•Parents gave more support to nontraditional students Lack of support •Is a national nonprofit 501(c)3 organization founded in 1994 under the incorporated name of New Traditions for Women, Inc.

•Help for teachers of career and technical education and administration to help women in less represented, nontraditional fields with success. Institute for Women in Trades,
Technology, and Science (IWITTS) •Title IX required education programs receiving federal financial assistance to provide opportunities for females.
•The National Women’s Law Center (NWLC) discovered gender segregation still exists.

•2005 Keynote Speaker Senator Barack Obama with NWLC Co-President Marcia Greenberger and Nancy Duff Campbell
•The NWLC filed 12 Petitions for Compliance Review.
•Investigations and demands for reform for women’s equality in nontraditional fields. Revisitation of Title IX: Gender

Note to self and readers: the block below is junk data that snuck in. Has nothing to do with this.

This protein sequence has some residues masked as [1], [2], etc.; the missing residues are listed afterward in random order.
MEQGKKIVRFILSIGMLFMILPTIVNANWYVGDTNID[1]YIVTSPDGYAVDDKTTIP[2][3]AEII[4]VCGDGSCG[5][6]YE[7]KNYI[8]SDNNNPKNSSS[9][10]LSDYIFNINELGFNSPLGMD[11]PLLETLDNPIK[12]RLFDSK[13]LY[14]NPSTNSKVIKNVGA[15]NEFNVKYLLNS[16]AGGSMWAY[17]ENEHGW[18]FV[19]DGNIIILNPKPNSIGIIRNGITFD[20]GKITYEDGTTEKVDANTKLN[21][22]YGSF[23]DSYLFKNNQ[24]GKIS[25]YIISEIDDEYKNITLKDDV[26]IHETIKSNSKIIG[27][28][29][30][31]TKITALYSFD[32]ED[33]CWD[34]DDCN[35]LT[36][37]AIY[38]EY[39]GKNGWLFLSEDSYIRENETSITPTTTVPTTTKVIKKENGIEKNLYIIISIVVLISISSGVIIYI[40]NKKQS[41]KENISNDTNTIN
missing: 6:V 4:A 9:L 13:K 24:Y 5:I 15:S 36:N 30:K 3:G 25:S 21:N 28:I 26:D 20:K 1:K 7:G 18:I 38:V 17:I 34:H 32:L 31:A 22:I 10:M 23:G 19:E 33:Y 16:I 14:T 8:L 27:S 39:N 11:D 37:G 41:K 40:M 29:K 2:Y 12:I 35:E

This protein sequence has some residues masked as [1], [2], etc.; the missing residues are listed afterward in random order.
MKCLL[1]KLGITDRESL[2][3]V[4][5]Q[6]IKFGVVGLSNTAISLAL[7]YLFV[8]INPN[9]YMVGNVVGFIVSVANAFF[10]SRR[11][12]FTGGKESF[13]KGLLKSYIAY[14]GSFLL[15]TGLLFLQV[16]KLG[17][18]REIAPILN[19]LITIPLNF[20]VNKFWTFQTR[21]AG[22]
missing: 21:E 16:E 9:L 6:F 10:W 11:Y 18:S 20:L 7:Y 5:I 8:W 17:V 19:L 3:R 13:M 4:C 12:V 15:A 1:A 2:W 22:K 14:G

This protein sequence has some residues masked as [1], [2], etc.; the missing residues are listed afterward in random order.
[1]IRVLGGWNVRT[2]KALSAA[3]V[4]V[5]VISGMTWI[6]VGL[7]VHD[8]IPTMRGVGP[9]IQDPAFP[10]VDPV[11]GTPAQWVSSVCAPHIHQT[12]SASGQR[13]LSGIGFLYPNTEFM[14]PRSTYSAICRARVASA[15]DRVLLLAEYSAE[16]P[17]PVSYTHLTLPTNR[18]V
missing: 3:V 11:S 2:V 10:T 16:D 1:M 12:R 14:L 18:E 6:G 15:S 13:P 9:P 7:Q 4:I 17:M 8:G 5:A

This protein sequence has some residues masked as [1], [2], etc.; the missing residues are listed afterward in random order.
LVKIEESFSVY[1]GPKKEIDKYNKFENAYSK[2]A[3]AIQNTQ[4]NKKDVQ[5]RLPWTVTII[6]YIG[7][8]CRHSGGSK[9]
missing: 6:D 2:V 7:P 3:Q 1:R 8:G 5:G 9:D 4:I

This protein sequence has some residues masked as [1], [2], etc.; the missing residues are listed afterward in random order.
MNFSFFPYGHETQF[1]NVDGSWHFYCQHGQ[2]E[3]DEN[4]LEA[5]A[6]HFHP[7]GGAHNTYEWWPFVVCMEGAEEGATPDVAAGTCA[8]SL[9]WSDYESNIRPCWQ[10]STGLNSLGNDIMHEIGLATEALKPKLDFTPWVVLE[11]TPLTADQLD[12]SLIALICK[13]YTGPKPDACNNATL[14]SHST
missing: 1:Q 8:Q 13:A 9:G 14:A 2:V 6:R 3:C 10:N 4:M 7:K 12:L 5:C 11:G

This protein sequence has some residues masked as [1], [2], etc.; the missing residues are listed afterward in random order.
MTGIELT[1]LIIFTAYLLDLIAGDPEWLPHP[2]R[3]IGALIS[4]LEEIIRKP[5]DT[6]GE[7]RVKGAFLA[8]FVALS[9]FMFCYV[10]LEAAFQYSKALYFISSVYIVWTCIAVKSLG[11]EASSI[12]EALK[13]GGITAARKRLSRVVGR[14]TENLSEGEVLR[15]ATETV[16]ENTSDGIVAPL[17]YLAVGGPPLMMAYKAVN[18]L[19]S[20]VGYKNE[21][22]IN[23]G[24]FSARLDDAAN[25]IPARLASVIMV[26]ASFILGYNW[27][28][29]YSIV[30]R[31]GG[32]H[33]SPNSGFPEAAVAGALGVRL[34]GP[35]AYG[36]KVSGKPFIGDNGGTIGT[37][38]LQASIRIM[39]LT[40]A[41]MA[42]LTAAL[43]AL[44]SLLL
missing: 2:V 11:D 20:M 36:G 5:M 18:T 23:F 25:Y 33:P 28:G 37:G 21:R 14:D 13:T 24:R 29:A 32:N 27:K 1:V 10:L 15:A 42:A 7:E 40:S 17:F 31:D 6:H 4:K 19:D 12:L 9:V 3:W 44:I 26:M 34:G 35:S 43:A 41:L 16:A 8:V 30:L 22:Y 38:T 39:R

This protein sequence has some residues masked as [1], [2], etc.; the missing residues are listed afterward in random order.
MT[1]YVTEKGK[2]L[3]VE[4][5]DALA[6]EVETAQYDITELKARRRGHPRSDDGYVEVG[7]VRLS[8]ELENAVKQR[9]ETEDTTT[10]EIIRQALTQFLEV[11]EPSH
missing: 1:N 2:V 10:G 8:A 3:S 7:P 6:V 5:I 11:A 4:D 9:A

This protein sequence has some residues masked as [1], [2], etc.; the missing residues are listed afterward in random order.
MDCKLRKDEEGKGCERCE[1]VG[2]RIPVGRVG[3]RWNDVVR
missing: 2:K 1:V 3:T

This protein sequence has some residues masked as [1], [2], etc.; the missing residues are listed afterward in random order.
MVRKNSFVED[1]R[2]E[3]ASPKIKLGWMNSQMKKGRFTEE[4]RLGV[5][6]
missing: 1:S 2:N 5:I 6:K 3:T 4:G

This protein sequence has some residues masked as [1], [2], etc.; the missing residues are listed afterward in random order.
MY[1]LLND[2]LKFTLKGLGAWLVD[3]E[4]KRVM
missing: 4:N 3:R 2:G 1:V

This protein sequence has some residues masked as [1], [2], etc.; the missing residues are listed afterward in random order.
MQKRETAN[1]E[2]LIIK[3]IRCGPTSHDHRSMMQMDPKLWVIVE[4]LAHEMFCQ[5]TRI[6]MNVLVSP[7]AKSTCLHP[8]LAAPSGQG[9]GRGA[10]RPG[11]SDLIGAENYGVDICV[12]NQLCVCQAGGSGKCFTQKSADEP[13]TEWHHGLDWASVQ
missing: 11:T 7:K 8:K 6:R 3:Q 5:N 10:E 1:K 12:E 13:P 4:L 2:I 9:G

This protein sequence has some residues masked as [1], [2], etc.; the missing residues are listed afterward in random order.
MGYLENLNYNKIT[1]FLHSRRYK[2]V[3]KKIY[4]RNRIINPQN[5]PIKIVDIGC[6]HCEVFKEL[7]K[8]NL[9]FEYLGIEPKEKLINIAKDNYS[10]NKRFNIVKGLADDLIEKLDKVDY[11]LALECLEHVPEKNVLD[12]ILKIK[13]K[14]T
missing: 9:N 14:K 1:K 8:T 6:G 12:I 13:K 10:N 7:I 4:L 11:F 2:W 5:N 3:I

Segregation in CTE at the High School Level Male/female ratio in developing countries still weigh heavy on education for males and not for females.

Education is the females way out, but the road is still partially blocked.

Access for training is not available for those in low income situations. Workforce participation
of women in developing
countries There is a need to provide individual development as well as the need to serve society.

Women often are not consulted during the development process of projects and often fail because of it.

More research needs to be conducted on the women's role in developing countries, and this has caused a lack of data on what women do. Implications for
workforce education Harassment Westinghouse (more than 70 years later) stipulated this wage differential in their manuals(1938) stating the lowest male job was not to be paid a wage below that of the highest paid female, regardless of the job content and value to the firm.